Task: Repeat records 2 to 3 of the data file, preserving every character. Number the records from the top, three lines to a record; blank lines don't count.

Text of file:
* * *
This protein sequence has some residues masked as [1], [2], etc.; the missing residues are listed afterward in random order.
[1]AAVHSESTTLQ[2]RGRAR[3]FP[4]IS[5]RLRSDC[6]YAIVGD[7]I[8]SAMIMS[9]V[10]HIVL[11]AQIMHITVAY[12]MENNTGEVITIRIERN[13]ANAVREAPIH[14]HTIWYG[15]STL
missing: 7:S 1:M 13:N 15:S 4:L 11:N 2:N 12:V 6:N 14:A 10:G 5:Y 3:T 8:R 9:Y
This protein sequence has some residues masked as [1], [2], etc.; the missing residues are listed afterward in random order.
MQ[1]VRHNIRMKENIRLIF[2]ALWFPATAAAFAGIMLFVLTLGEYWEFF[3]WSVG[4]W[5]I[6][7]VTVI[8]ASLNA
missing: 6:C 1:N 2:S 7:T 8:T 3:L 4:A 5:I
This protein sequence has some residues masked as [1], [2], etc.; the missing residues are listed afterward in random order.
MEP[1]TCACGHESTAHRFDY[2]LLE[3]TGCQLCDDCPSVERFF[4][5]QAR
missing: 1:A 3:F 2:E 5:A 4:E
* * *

This protein sequence has some residues masked as [1], [2], etc.; the missing residues are listed afterward in random order.
MQ[1]VRHNIRMKENIRLIF[2]ALWFPATAAAFAGIMLFVLTLGEYWEFF[3]WSVG[4]W[5]I[6][7]VTVI[8]ASLNA
missing: 6:C 1:N 2:S 7:T 8:T 3:L 4:A 5:I
This protein sequence has some residues masked as [1], [2], etc.; the missing residues are listed afterward in random order.
MEP[1]TCACGHESTAHRFDY[2]LLE[3]TGCQLCDDCPSVERFF[4][5]QAR
missing: 1:A 3:F 2:E 5:A 4:E